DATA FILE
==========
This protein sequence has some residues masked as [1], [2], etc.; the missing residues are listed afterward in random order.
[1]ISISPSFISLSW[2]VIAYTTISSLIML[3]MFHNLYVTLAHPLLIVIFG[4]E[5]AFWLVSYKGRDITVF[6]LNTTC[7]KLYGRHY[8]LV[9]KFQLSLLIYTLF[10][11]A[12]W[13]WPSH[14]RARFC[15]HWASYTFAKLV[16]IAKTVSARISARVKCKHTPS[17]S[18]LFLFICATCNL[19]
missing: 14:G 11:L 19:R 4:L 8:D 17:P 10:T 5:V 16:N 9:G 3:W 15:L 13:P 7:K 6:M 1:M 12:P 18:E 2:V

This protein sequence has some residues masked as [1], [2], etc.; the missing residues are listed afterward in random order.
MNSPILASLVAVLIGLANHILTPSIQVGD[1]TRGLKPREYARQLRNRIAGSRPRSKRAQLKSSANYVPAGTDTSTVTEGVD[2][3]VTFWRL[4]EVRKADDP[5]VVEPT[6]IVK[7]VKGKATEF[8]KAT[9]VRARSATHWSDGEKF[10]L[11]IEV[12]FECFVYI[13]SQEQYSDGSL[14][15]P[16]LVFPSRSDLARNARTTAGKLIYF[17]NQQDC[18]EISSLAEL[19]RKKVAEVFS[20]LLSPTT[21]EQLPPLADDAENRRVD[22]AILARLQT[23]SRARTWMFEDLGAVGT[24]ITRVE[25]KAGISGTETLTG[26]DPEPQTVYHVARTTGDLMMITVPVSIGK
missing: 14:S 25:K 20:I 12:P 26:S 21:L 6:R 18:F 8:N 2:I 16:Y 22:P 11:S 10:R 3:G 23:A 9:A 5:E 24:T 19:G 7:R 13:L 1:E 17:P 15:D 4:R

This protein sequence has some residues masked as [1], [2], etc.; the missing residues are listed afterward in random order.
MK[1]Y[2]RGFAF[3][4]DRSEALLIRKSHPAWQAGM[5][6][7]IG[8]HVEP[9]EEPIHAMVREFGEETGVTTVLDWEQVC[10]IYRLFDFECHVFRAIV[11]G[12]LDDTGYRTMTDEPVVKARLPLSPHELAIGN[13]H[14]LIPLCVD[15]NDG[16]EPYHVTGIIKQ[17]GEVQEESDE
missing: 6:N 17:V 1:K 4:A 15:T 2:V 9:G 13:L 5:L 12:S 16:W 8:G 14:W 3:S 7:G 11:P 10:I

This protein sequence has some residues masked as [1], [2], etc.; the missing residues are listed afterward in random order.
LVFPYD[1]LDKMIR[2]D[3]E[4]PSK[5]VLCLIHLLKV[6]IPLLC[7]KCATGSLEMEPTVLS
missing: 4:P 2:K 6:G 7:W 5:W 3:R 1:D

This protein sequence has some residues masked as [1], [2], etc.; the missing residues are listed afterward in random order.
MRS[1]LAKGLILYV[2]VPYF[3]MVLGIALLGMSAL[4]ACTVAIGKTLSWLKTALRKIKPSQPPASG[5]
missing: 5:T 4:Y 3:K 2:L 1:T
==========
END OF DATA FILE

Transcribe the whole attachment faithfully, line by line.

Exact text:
This protein sequence has some residues masked as [1], [2], etc.; the missing residues are listed afterward in random order.
[1]ISISPSFISLSW[2]VIAYTTISSLIML[3]MFHNLYVTLAHPLLIVIFG[4]E[5]AFWLVSYKGRDITVF[6]LNTTC[7]KLYGRHY[8]LV[9]KFQLSLLIYTLF[10][11]A[12]W[13]WPSH[14]RARFC[15]HWASYTFAKLV[16]IAKTVSARISARVKCKHTPS[17]S[18]LFLFICATCNL[19]
missing: 14:G 11:L 19:R 4:L 8:D 17:P 10:T 5:V 16:N 9:G 3:W 15:L 13:P 7:K 6:M 1:M 12:P 18:E 2:V

This protein sequence has some residues masked as [1], [2], etc.; the missing residues are listed afterward in random order.
MNSPILASLVAVLIGLANHILTPSIQVGD[1]TRGLKPREYARQLRNRIAGSRPRSKRAQLKSSANYVPAGTDTSTVTEGVD[2][3]VTFWRL[4]EVRKADDP[5]VVEPT[6]IVK[7]VKGKATEF[8]KAT[9]VRARSATHWSDGEKF[10]L[11]IEV[12]FECFVYI[13]SQEQYSDGSL[14][15]P[16]LVFPSRSDLARNARTTAGKLIYF[17]NQQDC[18]EISSLAEL[19]RKKVAEVFS[20]LLSPTT[21]EQLPPLADDAENRRVD[22]AILARLQT[23]SRARTWMFEDLGAVGT[24]ITRVE[25]KAGISGTETLTG[26]DPEPQTVYHVARTTGDLMMITVPVSIGK
missing: 14:S 25:K 20:I 12:P 26:S 21:L 6:R 18:F 8:N 2:I 16:Y 22:P 11:S 10:R 3:G 23:A 9:A 5:E 24:T 19:G 7:R 13:L 1:E 17:P 15:D 4:R

This protein sequence has some residues masked as [1], [2], etc.; the missing residues are listed afterward in random order.
MK[1]Y[2]RGFAF[3][4]DRSEALLIRKSHPAWQAGM[5][6][7]IG[8]HVEP[9]EEPIHAMVREFGEETGVTTVLDWEQVC[10]IYRLFDFECHVFRAIV[11]G[12]LDDTGYRTMTDEPVVKARLPLSPHELAIGN[13]H[14]LIPLCVD[15]NDG[16]EPYHVTGIIKQ[17]GEVQEESDE
missing: 6:N 17:V 1:K 4:A 15:T 2:V 9:G 13:L 5:L 12:S 16:W 8:G 14:W 3:S 7:G 11:P 10:I

This protein sequence has some residues masked as [1], [2], etc.; the missing residues are listed afterward in random order.
LVFPYD[1]LDKMIR[2]D[3]E[4]PSK[5]VLCLIHLLKV[6]IPLLC[7]KCATGSLEMEPTVLS
missing: 4:P 2:K 6:G 7:W 5:W 3:R 1:D

This protein sequence has some residues masked as [1], [2], etc.; the missing residues are listed afterward in random order.
MRS[1]LAKGLILYV[2]VPYF[3]MVLGIALLGMSAL[4]ACTVAIGKTLSWLKTALRKIKPSQPPASG[5]
missing: 5:T 4:Y 3:K 2:L 1:T